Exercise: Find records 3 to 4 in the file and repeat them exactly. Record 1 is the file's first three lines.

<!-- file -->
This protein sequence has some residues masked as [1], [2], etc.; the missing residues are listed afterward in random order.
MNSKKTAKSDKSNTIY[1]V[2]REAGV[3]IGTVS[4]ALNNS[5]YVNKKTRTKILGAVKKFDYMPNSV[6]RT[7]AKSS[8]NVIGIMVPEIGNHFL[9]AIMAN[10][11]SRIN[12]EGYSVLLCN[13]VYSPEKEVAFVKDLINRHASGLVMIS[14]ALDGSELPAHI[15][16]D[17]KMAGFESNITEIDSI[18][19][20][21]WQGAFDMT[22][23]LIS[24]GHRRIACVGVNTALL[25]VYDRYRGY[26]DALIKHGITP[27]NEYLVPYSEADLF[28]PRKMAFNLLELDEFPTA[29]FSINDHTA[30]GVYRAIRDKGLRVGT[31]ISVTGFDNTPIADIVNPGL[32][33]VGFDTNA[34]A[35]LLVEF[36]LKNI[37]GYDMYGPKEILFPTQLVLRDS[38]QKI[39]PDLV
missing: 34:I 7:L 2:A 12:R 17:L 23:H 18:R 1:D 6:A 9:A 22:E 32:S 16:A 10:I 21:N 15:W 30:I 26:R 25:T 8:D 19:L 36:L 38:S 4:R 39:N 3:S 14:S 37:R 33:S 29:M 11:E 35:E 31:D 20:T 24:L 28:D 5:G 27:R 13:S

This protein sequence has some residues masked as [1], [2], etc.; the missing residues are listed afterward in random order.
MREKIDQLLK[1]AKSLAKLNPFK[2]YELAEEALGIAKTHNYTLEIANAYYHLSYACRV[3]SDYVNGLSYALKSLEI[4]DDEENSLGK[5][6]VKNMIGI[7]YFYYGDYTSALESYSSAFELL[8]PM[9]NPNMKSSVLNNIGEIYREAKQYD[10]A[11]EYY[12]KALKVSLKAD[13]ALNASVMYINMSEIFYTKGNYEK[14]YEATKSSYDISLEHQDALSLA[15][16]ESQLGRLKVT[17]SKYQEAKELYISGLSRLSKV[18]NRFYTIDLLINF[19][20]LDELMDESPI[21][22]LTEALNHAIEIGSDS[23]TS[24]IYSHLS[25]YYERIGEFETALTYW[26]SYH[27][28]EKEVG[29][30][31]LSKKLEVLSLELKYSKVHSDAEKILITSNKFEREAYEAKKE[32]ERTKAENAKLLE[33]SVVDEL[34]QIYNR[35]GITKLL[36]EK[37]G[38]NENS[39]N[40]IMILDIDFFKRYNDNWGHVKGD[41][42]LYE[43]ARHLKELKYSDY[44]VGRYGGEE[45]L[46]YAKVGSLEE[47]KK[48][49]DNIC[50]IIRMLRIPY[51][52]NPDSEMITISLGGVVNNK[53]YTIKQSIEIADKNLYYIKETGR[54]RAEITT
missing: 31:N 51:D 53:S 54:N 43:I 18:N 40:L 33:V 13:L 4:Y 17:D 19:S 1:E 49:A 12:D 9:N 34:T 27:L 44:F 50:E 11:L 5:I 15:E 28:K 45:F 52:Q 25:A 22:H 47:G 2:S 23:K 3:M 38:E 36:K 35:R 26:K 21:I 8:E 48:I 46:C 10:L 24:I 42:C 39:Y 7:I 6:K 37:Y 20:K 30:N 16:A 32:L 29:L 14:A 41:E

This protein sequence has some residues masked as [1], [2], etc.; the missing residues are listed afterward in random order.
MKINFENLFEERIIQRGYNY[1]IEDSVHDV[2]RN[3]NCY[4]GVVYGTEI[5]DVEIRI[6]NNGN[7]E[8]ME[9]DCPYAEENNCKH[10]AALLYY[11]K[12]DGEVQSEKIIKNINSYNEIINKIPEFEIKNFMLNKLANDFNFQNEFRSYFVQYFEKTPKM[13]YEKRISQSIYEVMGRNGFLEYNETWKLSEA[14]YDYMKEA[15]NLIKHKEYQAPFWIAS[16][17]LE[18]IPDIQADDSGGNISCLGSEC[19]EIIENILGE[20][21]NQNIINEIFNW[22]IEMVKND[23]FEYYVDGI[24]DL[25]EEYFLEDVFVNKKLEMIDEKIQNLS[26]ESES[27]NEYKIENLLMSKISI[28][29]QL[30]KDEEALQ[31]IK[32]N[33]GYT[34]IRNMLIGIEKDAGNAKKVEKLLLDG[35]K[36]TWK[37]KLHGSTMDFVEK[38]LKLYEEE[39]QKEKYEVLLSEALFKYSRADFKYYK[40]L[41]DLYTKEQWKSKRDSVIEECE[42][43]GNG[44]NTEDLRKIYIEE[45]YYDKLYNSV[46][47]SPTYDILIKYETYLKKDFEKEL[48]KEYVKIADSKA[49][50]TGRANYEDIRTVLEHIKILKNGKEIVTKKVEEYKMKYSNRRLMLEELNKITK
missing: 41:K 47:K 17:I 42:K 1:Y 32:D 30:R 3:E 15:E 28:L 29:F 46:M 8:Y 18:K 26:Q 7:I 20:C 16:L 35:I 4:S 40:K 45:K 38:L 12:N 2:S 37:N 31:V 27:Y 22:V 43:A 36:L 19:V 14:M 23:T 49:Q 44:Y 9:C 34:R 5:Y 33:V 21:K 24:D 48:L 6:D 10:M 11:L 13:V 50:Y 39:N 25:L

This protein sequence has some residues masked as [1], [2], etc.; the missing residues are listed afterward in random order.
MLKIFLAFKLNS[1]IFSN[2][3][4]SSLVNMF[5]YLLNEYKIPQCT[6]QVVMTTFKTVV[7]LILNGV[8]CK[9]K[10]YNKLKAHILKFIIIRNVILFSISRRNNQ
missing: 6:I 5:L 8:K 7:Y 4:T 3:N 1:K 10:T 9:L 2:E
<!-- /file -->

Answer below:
This protein sequence has some residues masked as [1], [2], etc.; the missing residues are listed afterward in random order.
MKINFENLFEERIIQRGYNY[1]IEDSVHDV[2]RN[3]NCY[4]GVVYGTEI[5]DVEIRI[6]NNGN[7]E[8]ME[9]DCPYAEENNCKH[10]AALLYY[11]K[12]DGEVQSEKIIKNINSYNEIINKIPEFEIKNFMLNKLANDFNFQNEFRSYFVQYFEKTPKM[13]YEKRISQSIYEVMGRNGFLEYNETWKLSEA[14]YDYMKEA[15]NLIKHKEYQAPFWIAS[16][17]LE[18]IPDIQADDSGGNISCLGSEC[19]EIIENILGE[20][21]NQNIINEIFNW[22]IEMVKND[23]FEYYVDGI[24]DL[25]EEYFLEDVFVNKKLEMIDEKIQNLS[26]ESES[27]NEYKIENLLMSKISI[28][29]QL[30]KDEEALQ[31]IK[32]N[33]GYT[34]IRNMLIGIEKDAGNAKKVEKLLLDG[35]K[36]TWK[37]KLHGSTMDFVEK[38]LKLYEEE[39]QKEKYEVLLSEALFKYSRADFKYYK[40]L[41]DLYTKEQWKSKRDSVIEECE[42][43]GNG[44]NTEDLRKIYIEE[45]YYDKLYNSV[46][47]SPTYDILIKYETYLKKDFEKEL[48]KEYVKIADSKA[49][50]TGRANYEDIRTVLEHIKILKNGKEIVTKKVEEYKMKYSNRRLMLEELNKITK
missing: 41:K 47:K 17:I 42:K 1:Y 32:D 30:R 3:E 15:E 28:L 29:F 46:M 8:Y 18:K 26:Q 7:I 20:C 16:L 35:I 4:S 40:K 45:K 38:L 12:N 2:S 37:N 31:V 27:Y 22:V 43:A 36:L 19:V 14:M 23:T 49:Q 44:Y 9:C 34:R 5:Y 33:V 21:K 24:D 48:L 6:D 10:M 11:L 13:V 50:Y 39:N 25:L

This protein sequence has some residues masked as [1], [2], etc.; the missing residues are listed afterward in random order.
MLKIFLAFKLNS[1]IFSN[2][3][4]SSLVNMF[5]YLLNEYKIPQCT[6]QVVMTTFKTVV[7]LILNGV[8]CK[9]K[10]YNKLKAHILKFIIIRNVILFSISRRNNQ
missing: 6:I 5:L 8:K 7:Y 4:T 3:N 1:K 10:T 9:L 2:E